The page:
Adenosine and acetylcholine (ACh) trigger preconditioning through different signaling pathways. We tested whether either could activate myocardial phosphatidylinositol 3-kinase (PI3-kinase), a putative signaling protein in ischemic preconditioning. We used phosphorylation of Akt, a downstream target of PI3-kinase, as a reporter. Exposure of isolated rabbit hearts to ACh increased Akt phosphorylation 2.62 ± 0.33 fold (P = 0.001), whereas adenosine caused a significantly smaller increase (1.52 ± 0.08 fold). ACh-induced activation of Akt was abolished by the tyrosine kinase blocker genistein indicating at least one tyrosine kinase between the muscarinic receptor and Akt. ACh-induced Akt activation was blocked by the Src tyrosine kinase inhibitor 4-amino-5-(4-chlorophenyl)-7-(t-butyl)pyrazolo[3,4-d]pyrimidine (PP2) and by 4-(3-chloroanilino)-6,7-dimethoxyquinazoline (AG-1478), an epidermal growth factor receptor (EGFR) inhibitor, suggesting phosphorylation of a receptor tyrosine kinase in an Src tyrosine kinase-dependent manner. ACh caused tyrosine phosphorylation of the EGFR, which could be blocked by PP2, thus supporting this receptor hypothesis. AG-1478 failed to block the cardioprotection of ACh, however, suggesting that other receptor tyrosine kinases might be involved. Therefore, Gi protein-coupled receptors can activate PI3-kinase/Akt through transactivation of receptor tyrosine kinases in an Src tyrosine kinase-dependent manner.
- epidermal growth factor receptor
- Src tyrosine kinase
- phosphatidylinositol 3-kinase
ischemic preconditioning (IPC), first described by Murry et al. (25), refers to the remarkable reduction of infarct size that is observed when the heart has been exposed to a short period of ischemia before a prolonged ischemic insult. In the rabbit heart protection is triggered by occupation of Gi-coupled surface receptors, including those for adenosine, bradykinin, and opioids (32). An important step in the signaling pathway for preconditioning is protein kinase C (PKC) activation (45). Tong et al. (37) and more recently Mocanu et al. (20) demonstrated that activation of phosphatidylinositol 3-kinase (PI3-kinase) is also involved in the cardioprotective effects of ischemic preconditioning and that it is upstream of PKC. We recently noted that the various Gi-coupled receptors that trigger the protection of preconditioning do not necessarily use the same signaling pathway (7). Whereas most Gi-coupled receptors (i.e., muscarinic receptor) that have been tested triggered protection through a pathway dependent on the opening of ATP-sensitive K+channels (KATP) and generation of free radicals, the A1 adenosine receptor behaved quite differently and did not require either to protect the heart. We recently presented evidence that PI3-kinase may link the Gi-coupled muscarinic receptor to KATP (28). Wortmannin (Wort) blocked the acetylcholine (ACh)-induced generation of reactive oxygen species (ROS) in a vascular smooth muscle cell model, and ROS production was dependent on opening of KATP. If the above arrangement proved to be the case in the heart, then a muscarinic agonist such as acetylcholine would be expected to activate PI3-kinase, whereas adenosine might not.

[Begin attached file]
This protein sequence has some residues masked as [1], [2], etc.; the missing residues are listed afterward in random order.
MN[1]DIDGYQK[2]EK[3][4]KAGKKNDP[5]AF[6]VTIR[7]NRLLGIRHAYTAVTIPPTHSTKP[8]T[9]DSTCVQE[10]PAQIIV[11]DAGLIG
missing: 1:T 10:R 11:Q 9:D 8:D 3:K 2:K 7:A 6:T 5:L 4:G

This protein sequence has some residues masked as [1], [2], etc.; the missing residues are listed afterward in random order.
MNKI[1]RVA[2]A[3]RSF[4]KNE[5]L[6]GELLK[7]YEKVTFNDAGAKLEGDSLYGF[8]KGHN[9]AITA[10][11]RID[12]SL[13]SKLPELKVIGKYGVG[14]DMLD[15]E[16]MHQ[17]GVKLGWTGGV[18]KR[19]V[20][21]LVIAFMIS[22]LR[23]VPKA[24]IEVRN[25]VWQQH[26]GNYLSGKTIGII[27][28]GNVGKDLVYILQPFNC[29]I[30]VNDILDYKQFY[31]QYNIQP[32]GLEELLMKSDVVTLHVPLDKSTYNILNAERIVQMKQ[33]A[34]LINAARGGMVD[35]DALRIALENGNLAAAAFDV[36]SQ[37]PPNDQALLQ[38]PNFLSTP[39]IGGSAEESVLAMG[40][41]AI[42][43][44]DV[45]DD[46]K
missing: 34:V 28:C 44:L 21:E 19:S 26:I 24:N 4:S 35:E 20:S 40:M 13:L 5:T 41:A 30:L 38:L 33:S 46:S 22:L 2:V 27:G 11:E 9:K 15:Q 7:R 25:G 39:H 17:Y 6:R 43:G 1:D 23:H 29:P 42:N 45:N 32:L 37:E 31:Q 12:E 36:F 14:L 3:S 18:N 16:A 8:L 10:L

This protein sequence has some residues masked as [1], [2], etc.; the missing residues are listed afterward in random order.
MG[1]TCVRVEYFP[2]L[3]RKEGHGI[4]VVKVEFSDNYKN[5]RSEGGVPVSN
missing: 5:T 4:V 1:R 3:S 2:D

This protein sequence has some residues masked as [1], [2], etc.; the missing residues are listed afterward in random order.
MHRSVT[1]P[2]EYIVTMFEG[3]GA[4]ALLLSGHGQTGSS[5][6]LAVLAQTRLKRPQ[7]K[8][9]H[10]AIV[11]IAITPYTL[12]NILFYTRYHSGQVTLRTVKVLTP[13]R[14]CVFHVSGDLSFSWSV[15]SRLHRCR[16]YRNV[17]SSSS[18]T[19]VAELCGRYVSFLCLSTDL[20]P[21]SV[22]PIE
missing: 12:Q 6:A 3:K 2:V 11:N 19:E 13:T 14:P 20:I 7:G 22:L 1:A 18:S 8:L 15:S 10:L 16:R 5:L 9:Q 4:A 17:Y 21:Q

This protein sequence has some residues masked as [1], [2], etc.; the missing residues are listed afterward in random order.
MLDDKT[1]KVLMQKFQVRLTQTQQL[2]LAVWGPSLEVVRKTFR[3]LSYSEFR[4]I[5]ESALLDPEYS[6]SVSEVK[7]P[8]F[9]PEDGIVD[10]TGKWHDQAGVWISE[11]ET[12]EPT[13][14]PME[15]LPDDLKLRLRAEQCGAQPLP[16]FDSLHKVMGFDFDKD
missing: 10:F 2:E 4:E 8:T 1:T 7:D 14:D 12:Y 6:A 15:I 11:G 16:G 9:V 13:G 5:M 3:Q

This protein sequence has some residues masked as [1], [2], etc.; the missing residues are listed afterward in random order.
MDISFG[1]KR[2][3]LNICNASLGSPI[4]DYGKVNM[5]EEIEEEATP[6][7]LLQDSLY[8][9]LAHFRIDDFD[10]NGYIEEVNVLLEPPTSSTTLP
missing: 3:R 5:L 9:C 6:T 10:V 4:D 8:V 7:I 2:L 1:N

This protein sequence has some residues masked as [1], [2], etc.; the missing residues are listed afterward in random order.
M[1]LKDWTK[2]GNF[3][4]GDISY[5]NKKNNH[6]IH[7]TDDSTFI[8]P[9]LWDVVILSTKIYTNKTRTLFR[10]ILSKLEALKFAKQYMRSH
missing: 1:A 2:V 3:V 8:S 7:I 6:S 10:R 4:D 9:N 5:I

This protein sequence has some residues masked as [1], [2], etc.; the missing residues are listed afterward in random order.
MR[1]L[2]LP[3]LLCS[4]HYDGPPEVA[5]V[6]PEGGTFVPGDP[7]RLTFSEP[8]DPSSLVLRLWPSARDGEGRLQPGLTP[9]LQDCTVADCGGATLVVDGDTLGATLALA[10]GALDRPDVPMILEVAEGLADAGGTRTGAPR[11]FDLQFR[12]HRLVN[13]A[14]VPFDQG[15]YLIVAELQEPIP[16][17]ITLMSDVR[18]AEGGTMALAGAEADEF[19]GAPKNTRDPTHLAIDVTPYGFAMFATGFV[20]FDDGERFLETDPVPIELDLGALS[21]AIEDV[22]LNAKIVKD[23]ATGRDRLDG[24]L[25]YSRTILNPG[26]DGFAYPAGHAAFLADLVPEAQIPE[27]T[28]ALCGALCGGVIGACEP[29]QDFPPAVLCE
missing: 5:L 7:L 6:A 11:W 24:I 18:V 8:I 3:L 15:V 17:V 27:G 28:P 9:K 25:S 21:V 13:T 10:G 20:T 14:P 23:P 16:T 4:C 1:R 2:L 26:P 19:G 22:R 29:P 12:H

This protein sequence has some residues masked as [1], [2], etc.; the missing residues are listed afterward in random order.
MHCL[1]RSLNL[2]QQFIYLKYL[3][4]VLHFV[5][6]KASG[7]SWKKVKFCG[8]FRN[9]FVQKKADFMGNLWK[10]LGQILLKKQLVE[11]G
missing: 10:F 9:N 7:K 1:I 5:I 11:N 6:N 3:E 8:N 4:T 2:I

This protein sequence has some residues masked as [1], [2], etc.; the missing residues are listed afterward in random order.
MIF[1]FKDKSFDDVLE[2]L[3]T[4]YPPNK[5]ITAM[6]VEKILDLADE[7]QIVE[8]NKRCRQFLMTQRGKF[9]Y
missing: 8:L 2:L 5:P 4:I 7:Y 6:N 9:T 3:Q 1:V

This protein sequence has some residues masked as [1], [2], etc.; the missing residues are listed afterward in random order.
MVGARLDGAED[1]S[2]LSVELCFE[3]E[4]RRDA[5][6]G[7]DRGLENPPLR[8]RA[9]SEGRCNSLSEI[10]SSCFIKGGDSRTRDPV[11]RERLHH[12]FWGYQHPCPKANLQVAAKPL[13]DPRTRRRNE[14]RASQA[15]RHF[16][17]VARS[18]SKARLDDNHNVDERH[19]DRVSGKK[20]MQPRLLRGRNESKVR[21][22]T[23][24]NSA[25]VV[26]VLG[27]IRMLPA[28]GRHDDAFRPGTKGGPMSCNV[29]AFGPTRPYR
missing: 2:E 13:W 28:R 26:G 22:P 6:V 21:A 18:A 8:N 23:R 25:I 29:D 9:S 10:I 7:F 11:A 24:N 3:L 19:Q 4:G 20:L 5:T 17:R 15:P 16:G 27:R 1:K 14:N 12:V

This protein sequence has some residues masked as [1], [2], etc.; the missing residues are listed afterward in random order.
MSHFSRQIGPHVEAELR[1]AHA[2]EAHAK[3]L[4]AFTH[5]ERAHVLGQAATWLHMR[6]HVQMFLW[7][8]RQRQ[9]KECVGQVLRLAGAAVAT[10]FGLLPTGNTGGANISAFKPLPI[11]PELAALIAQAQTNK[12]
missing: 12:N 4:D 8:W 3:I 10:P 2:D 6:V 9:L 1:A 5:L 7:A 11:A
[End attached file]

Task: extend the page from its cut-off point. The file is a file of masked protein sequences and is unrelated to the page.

In this study, we investigated the ability of ACh and adenosine to activate PI3-kinase in isolated rabbit hearts. The 57-kDa serine/threonine protein kinase Akt (also known as protein kinase B) is known to be a primary downstream target of PI3-kinase (4). So far, three isoforms of Akt have been identified (Akt1, -2, and -3) but it is still not fully known which isoforms are activated by specific ligand stimulation under physiological conditions (27). Akt1 is expressed at high levels in the heart and is activated through the hierarchical phosphorylation of both Thr308 and Ser473 by 3′-phosphoinositide-dependent kinase-1 (PDK1) and PDK2, respectively, and these latter kinases are both activated by the PI3-kinase lipid products phosphatidylinositol 3,4,5-trisphosphate [PtdIns(3,4,5)P 3] and PtdIns(3,4)P 2. In this study, we used phosphorylation of Akt1 at Ser473 as a reporter of PI3-kinase activation (5).
Because tyrosine kinase is well known to be involved in preconditioning (3, 23, 39), we also tested whether a tyrosine kinase might be required for Akt activation by receptor agonists. Finally, Gi-coupled receptors in other cell types are known to activate PI3-kinase through a non-ligand-dependent transactivation of receptor tyrosine kinases, including epidermal (EGFR), platelet-derived, and insulin-like growth factor receptors (18). We investigated this possibility by examining tyrosine phosphorylation of one of these receptor tyrosine kinases, the EGFR, and whether Src is down- or upstream of the EGFR in this signaling pathway.
MATERIALS AND METHODS
All experiments were conducted in accordance with the National Institutes of Health Guide for the Care and Use of Laboratory Animals (Revised 1996).
Isolated rabbit heart model.